Premièred by Mann Plaza Theatre Independence Day Written by Dean Devlin and Roland Emmerich
Could this be any less subtle? I understand that the United States’ independence day celebration is being used as an analogy for Humanities’ own independence, but it’s executed in such a typically Americanised way that the international themes seem to only be there for the international audience.
Forgive me. I’m probably coming-across as a bit extraterrestrial myself. I can’t help it, I’ve never really liked this species. But I can recognise baiting when I see it. Independence Day‘s become perhaps the most mimicked disaster film ever, despite the fact that the most iconic moments are actually re-purposed images from other films. But anyway. The White House being destroyed by the Washington, D.C. ship, for instance. That tends to be “the” moment – an iconic American landmark, obliterated in spectacular fashion. I won’t lie, there’s something rousing about seeing the tourist attraction of one’s own country exploding. If only because it makes us feel appreciated by the people making the film. And Independence Day uses the celebration as a microcosm – the United States is the world, so to speak.
Then might I ask why the inclusion of international elements – characters, setting – only appear fleetingly enough to reinforce the national themes? I don’t have a problem with agendas in films; films should have agendas for their story to be about something. But it just seems strange to me that Independence Day would try to look all-inclusive when it’s really just an excuse for a country to use the safety of fiction to celebrate its existence by blowing itself up without it actually having to happen. There’s something universal – the barbarism in all of us.
For example – President Thomas J. Whitmore’s speech. That’s arguably the key scene, because it’s what brings all of those small threads together. But the style of the scene couldn’t be any more stereotypical of one style. The pilots lined-up, and the trumpet music. The fighter jets, and the iconography. I’m surprised it wasn’t directed by Michael Bay. And that makes the scene so specifically one thing, that any other things only seem included just so we don’t feel left out. Like the British pilots taking orders from the United States. We get it – you don’t want us to think we’ve been forgotten. But the way it was lodged in there, with the most over-the-top la-di-da English accents, comes across more as a mocking parody, i.e.: they have funny voices and take orders from us. Of course, that’s really what Independence Day‘s about, isn’t it? Republican anti-imperialism. You’ve shed yourself of a tyrannical empire, and now it’s time to fight off one from the skies. But who can blame you? The British Empire was the largest there’s ever been. Which is to say, the British Empire introduced slavery to a quarter of the world. There should be more democracy in this country, yes, but we have the gun control and that’s a start I guess.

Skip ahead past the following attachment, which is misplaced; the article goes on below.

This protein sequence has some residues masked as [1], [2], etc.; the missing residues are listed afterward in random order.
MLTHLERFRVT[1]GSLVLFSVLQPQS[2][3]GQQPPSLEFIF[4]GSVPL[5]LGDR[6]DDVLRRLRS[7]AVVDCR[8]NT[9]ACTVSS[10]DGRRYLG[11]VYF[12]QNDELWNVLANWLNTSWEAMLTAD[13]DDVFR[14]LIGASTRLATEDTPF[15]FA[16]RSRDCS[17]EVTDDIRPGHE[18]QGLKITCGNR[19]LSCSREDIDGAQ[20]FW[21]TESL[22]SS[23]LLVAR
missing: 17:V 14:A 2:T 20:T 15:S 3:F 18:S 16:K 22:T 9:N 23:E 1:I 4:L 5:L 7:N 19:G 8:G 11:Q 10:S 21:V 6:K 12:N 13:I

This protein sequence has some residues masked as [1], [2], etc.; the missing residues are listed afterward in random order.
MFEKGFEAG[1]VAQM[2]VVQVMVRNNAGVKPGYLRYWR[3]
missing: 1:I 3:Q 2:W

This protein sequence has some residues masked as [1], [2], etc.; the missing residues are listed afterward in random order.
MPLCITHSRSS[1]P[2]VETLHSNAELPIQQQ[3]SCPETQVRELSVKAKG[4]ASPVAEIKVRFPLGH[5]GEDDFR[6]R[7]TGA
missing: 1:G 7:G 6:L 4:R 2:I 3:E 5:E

I expect I seem hateful. Nah, but it’s a friendly rivalry. My point is, a film that prides itself on including people of different nationalities seems weird when the African characters at the end are almost a tribe, and the Egyptian characters essentially resemble Biblical characters. But the pyramids are destroyed, so that’s something, right? Woo, representation!
Of course, when I say this, I’m talking about American films, not the country itself. But then my favourite film is American. This is just one of the more stereotypical ones. If there’s one thing Hollywood prides itself upon, it’s its own ability to visualise more destruction than anyone else. But they’re also the ones capable of stopping it. And that’s why it’s the best country!
“There’s no better way to define American life than a two-hour plot in which the hero looks good and defeats evil.” – Michael Townley, Grand Theft Auto V